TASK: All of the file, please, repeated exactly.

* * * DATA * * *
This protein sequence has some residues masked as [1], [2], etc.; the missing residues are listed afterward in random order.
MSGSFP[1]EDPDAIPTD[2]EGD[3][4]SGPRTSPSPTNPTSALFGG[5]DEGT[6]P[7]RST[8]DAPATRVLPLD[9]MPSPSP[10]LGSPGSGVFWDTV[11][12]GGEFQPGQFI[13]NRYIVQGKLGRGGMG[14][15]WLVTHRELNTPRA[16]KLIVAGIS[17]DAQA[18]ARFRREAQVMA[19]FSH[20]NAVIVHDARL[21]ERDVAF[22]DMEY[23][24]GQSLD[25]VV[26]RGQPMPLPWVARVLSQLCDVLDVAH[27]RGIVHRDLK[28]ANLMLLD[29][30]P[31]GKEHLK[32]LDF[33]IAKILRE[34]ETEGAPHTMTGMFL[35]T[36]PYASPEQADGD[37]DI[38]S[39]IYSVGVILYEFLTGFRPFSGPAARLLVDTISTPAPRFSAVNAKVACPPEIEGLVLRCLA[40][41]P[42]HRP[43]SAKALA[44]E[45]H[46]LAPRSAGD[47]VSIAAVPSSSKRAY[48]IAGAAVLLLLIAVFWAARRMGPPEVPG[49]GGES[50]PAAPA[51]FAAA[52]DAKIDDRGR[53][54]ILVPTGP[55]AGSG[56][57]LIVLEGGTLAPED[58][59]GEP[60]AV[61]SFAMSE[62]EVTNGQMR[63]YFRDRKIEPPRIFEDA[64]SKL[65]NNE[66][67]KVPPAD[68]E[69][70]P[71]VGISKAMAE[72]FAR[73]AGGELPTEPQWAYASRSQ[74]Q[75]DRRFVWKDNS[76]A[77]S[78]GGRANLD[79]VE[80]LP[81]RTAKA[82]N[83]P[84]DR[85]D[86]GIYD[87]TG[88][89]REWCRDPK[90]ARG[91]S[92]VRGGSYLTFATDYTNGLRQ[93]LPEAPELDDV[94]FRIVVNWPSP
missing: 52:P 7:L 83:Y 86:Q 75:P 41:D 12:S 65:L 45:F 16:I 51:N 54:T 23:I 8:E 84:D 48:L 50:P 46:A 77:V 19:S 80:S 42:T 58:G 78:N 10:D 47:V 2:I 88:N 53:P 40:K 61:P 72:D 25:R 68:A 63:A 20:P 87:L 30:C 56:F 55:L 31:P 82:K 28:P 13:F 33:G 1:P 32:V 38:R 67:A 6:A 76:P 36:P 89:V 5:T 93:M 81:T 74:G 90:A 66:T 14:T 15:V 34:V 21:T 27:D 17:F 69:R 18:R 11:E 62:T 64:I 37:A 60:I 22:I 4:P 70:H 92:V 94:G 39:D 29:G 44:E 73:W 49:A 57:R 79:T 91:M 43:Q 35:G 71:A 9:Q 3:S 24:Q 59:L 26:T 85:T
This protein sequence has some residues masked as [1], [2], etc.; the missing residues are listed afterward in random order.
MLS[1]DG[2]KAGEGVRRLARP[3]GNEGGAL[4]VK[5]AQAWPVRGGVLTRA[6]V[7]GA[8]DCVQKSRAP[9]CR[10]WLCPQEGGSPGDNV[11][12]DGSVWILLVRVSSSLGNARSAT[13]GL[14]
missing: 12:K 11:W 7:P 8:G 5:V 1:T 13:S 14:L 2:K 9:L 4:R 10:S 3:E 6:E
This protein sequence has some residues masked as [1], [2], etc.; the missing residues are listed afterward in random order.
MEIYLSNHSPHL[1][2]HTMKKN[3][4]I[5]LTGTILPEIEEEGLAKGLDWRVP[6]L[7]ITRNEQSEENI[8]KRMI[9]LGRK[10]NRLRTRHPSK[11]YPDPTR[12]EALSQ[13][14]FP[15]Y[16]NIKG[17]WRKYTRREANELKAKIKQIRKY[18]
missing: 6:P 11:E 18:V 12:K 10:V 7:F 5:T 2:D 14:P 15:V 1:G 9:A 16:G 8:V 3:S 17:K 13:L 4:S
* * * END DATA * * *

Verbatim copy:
This protein sequence has some residues masked as [1], [2], etc.; the missing residues are listed afterward in random order.
MSGSFP[1]EDPDAIPTD[2]EGD[3][4]SGPRTSPSPTNPTSALFGG[5]DEGT[6]P[7]RST[8]DAPATRVLPLD[9]MPSPSP[10]LGSPGSGVFWDTV[11][12]GGEFQPGQFI[13]NRYIVQGKLGRGGMG[14][15]WLVTHRELNTPRA[16]KLIVAGIS[17]DAQA[18]ARFRREAQVMA[19]FSH[20]NAVIVHDARL[21]ERDVAF[22]DMEY[23][24]GQSLD[25]VV[26]RGQPMPLPWVARVLSQLCDVLDVAH[27]RGIVHRDLK[28]ANLMLLD[29][30]P[31]GKEHLK[32]LDF[33]IAKILRE[34]ETEGAPHTMTGMFL[35]T[36]PYASPEQADGD[37]DI[38]S[39]IYSVGVILYEFLTGFRPFSGPAARLLVDTISTPAPRFSAVNAKVACPPEIEGLVLRCLA[40][41]P[42]HRP[43]SAKALA[44]E[45]H[46]LAPRSAGD[47]VSIAAVPSSSKRAY[48]IAGAAVLLLLIAVFWAARRMGPPEVPG[49]GGES[50]PAAPA[51]FAAA[52]DAKIDDRGR[53][54]ILVPTGP[55]AGSG[56][57]LIVLEGGTLAPED[58][59]GEP[60]AV[61]SFAMSE[62]EVTNGQMR[63]YFRDRKIEPPRIFEDA[64]SKL[65]NNE[66][67]KVPPAD[68]E[69][70]P[71]VGISKAMAE[72]FAR[73]AGGELPTEPQWAYASRSQ[74]Q[75]DRRFVWKDNS[76]A[77]S[78]GGRANLD[79]VE[80]LP[81]RTAKA[82]N[83]P[84]DR[85]D[86]GIYD[87]TG[88][89]REWCRDPK[90]ARG[91]S[92]VRGGSYLTFATDYTNGLRQ[93]LPEAPELDDV[94]FRIVVNWPSP
missing: 52:P 7:L 83:Y 86:Q 75:P 41:D 12:S 65:L 45:F 16:I 51:N 54:T 23:I 8:E 84:D 48:L 50:P 46:A 77:V 19:S 80:S 42:T 58:G 78:N 10:D 47:V 2:I 88:N 53:P 40:K 61:P 72:D 25:R 68:A 63:A 20:P 87:L 30:C 56:F 55:L 31:P 82:K 28:P 13:F 33:G 1:P 32:V 38:R 67:A 6:A 76:P 36:P 89:V 5:T 93:M 81:T 74:G 90:A 66:T 14:T 15:V 34:V 21:T 27:D 17:F 69:R 18:R 11:E 62:T 64:I 37:A 60:I 22:I 4:P 70:H 92:V 94:G 39:D 29:G 44:E 73:W 49:A 57:R 79:T 91:M 43:Q 35:G 71:A 9:Q 3:S 24:Q 59:L 26:T 85:T
This protein sequence has some residues masked as [1], [2], etc.; the missing residues are listed afterward in random order.
MLS[1]DG[2]KAGEGVRRLARP[3]GNEGGAL[4]VK[5]AQAWPVRGGVLTRA[6]V[7]GA[8]DCVQKSRAP[9]CR[10]WLCPQEGGSPGDNV[11][12]DGSVWILLVRVSSSLGNARSAT[13]GL[14]
missing: 12:K 11:W 7:P 8:G 5:V 1:T 13:S 14:L 2:K 9:L 4:R 10:S 3:E 6:E
This protein sequence has some residues masked as [1], [2], etc.; the missing residues are listed afterward in random order.
MEIYLSNHSPHL[1][2]HTMKKN[3][4]I[5]LTGTILPEIEEEGLAKGLDWRVP[6]L[7]ITRNEQSEENI[8]KRMI[9]LGRK[10]NRLRTRHPSK[11]YPDPTR[12]EALSQ[13][14]FP[15]Y[16]NIKG[17]WRKYTRREANELKAKIKQIRKY[18]
missing: 6:P 11:E 18:V 12:K 10:V 7:F 5:T 2:D 14:P 15:V 1:G 9:A 16:G 8:V 3:S 17:K 13:L 4:S